### Set Building Game

(For Explore MTBoS Mission #1)

So I came up with this semi-game last year, based on Frank Noschese’s Subversive Lab Grouping activity. My students had already done that activity at the beginning of the year, so they were familiar with the cards and the idea that the groups were not always what they appeared.

This time, I gave each student a badge that had two words on it: one word on the front, and one word on the back. I asked the students to create groups of 3-4 students using either of their two words. After they formed a group, they had to come up with a description of their group that applied to ALL of their members but ONLY to their members.

This was tricky because of the set of words that I chose, which I had displayed at the front of the room.

Almost any group of 4 you could create would have some errant fifth member that would fit. And I was VERY adamant that they could not have more than 4 people in a group, no matter how much they asked. So the students needed to use set operations to include or exclude other words. For example, if the students were {Arizona, Brooklyn, Georgia, Virginia} they might say “Our group is the set of x such that x is a girl’s name AND x is a location AND x is NOT Asian.”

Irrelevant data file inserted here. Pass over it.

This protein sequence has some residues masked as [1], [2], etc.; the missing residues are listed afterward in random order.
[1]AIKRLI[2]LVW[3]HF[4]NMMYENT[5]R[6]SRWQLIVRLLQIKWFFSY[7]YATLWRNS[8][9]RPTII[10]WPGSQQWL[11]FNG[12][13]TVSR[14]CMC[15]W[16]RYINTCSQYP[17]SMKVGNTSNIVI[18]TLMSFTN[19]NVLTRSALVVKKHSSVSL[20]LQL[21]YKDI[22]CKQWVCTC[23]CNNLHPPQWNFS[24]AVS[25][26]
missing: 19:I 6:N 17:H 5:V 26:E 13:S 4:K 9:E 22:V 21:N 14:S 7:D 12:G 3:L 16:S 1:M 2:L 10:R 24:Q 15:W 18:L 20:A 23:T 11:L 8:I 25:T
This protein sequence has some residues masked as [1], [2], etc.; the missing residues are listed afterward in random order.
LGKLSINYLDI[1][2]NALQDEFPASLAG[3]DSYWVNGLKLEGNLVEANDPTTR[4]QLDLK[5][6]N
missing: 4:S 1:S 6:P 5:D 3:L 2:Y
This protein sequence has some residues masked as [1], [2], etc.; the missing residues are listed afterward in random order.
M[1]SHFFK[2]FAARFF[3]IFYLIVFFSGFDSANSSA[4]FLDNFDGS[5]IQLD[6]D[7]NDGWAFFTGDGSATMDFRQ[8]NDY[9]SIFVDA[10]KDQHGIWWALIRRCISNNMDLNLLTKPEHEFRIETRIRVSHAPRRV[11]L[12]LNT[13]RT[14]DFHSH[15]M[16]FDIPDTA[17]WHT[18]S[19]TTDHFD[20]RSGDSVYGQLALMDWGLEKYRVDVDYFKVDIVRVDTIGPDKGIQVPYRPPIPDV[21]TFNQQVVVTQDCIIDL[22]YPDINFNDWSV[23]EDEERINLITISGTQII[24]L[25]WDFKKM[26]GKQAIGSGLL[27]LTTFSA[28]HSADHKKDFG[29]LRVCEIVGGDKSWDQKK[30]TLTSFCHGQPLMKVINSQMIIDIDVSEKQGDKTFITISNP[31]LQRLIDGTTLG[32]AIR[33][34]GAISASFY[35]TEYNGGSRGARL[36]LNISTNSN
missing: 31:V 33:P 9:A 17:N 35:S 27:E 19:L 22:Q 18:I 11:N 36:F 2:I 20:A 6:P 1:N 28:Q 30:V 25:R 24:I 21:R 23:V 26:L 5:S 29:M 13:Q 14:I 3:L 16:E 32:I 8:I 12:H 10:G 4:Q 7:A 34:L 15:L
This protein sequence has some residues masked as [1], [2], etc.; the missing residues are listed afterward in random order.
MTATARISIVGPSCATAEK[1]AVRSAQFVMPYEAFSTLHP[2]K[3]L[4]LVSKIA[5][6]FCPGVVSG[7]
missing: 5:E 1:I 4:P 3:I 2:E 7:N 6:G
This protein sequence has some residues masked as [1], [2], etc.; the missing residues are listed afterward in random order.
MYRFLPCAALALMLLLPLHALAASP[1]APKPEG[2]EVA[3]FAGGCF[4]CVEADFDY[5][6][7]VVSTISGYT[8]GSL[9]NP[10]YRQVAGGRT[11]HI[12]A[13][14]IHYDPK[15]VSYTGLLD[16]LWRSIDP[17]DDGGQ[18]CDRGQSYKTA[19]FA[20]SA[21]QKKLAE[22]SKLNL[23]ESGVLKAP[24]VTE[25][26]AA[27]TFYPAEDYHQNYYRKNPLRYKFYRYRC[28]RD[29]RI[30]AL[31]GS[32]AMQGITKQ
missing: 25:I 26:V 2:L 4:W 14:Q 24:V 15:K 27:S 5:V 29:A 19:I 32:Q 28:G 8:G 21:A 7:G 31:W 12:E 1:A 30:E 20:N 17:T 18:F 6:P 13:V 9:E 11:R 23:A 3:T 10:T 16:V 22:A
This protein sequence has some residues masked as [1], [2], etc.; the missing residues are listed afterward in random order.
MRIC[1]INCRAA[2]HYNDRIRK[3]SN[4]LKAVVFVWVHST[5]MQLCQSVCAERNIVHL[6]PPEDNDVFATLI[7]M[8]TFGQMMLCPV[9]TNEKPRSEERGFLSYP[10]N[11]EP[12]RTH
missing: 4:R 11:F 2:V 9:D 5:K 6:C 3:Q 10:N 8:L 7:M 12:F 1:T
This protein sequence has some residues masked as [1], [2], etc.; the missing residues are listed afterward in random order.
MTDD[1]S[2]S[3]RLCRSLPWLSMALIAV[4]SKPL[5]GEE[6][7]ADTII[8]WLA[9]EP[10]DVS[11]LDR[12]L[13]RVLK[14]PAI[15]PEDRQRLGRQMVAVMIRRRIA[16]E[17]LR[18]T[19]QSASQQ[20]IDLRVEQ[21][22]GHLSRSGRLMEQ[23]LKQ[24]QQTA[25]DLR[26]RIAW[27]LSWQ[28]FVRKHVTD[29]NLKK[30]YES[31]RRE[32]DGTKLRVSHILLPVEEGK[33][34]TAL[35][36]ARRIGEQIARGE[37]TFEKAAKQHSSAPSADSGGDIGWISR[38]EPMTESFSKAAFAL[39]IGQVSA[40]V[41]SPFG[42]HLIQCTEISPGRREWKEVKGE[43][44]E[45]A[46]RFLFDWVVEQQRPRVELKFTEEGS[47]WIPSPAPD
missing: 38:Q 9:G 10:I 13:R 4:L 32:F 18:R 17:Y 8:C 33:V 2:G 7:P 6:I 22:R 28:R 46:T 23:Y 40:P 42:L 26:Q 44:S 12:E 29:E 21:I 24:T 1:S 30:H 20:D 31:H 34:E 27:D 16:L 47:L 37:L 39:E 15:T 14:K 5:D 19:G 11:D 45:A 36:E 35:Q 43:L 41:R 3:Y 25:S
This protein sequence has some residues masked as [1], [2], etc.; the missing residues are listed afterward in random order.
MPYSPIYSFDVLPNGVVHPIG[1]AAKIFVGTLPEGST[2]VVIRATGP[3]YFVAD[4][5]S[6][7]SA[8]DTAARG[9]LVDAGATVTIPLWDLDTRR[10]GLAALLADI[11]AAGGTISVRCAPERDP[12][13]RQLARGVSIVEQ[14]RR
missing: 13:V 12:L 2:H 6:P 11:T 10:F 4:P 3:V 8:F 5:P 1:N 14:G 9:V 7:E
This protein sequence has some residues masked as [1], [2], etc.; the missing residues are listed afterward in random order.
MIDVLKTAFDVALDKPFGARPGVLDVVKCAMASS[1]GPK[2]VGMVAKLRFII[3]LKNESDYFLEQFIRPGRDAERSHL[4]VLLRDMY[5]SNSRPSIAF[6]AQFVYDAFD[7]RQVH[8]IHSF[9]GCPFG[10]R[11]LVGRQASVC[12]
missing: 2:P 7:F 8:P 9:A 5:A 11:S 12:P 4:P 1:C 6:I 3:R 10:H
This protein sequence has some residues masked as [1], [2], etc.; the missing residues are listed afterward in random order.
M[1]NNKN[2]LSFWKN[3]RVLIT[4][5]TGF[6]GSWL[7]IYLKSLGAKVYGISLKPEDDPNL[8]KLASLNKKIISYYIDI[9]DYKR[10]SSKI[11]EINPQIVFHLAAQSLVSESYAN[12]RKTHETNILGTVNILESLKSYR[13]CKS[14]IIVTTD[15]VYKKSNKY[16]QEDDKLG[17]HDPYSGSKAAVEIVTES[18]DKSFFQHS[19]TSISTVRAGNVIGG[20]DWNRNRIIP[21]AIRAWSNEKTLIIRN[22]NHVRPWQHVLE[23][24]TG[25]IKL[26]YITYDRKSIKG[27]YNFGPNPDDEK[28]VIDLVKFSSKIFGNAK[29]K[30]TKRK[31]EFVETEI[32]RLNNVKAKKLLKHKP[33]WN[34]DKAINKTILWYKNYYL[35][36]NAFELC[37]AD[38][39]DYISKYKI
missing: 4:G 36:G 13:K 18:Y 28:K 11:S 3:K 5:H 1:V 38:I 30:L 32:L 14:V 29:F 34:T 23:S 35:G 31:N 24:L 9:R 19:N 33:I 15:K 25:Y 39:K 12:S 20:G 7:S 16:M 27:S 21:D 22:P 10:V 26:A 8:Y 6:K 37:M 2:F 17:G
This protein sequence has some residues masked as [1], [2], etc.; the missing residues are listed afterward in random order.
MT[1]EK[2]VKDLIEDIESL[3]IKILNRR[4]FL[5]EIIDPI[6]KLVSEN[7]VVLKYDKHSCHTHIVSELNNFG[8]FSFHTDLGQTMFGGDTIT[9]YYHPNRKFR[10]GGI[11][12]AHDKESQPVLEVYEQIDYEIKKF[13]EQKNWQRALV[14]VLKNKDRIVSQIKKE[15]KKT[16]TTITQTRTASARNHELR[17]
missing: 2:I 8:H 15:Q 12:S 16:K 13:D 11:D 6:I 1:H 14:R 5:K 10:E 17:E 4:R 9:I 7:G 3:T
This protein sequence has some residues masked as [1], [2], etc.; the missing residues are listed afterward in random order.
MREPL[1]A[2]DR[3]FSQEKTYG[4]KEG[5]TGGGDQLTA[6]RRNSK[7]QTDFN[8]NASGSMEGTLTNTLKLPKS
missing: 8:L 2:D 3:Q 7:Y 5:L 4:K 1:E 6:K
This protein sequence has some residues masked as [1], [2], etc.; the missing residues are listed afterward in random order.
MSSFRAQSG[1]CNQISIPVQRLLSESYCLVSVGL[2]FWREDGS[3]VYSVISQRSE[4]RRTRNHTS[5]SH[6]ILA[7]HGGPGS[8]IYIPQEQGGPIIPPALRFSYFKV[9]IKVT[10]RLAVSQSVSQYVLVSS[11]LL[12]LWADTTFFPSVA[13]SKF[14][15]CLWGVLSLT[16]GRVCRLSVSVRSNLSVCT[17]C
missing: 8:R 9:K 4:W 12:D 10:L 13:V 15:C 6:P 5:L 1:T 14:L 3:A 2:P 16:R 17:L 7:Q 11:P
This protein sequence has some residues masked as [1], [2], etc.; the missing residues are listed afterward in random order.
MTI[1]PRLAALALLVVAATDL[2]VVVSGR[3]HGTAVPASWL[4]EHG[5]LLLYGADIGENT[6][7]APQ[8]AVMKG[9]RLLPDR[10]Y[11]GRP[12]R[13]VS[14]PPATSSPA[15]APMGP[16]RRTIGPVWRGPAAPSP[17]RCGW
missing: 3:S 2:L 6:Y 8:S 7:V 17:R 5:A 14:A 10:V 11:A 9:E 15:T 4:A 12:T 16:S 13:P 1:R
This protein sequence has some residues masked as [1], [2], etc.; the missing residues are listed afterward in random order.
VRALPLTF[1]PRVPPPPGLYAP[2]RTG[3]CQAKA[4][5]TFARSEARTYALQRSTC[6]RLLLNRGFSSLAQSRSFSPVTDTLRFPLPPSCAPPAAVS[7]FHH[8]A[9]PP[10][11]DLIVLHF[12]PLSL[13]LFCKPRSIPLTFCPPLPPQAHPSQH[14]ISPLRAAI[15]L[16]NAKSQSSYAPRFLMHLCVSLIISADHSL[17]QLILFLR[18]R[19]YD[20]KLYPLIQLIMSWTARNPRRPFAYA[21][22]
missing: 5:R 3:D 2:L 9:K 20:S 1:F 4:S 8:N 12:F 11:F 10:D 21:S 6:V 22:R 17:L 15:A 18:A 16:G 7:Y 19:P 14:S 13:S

Often students would give sentences that weren’t quite precise enough, so I (and later other students in the class) would push back. “Wait! China is a girl’s name and a location.” “Okay, so we’ll add ‘AND x is not Asian.” This caused them to think deeply about what the actual definitions of their group were, and to be careful with being precise. If they weren’t precise enough, they would let other words into their group.

After we got the gist, the groups would then either come up with a description and see if the other students could guess their members OR list their members and see if the other students could figure our their description.

Each round, I had the groups write down on an accompanying sheet their group in Roster Notation, Set Builder Notation, and draw a Venn Diagram where they shaded in where their group lies. So through this I introduce the different notation we use, intersections, and complements. (That left only unions and interval notation for the next day.) I also included pictures of 4-way and 5-way Venn diagrams, in case they needed it.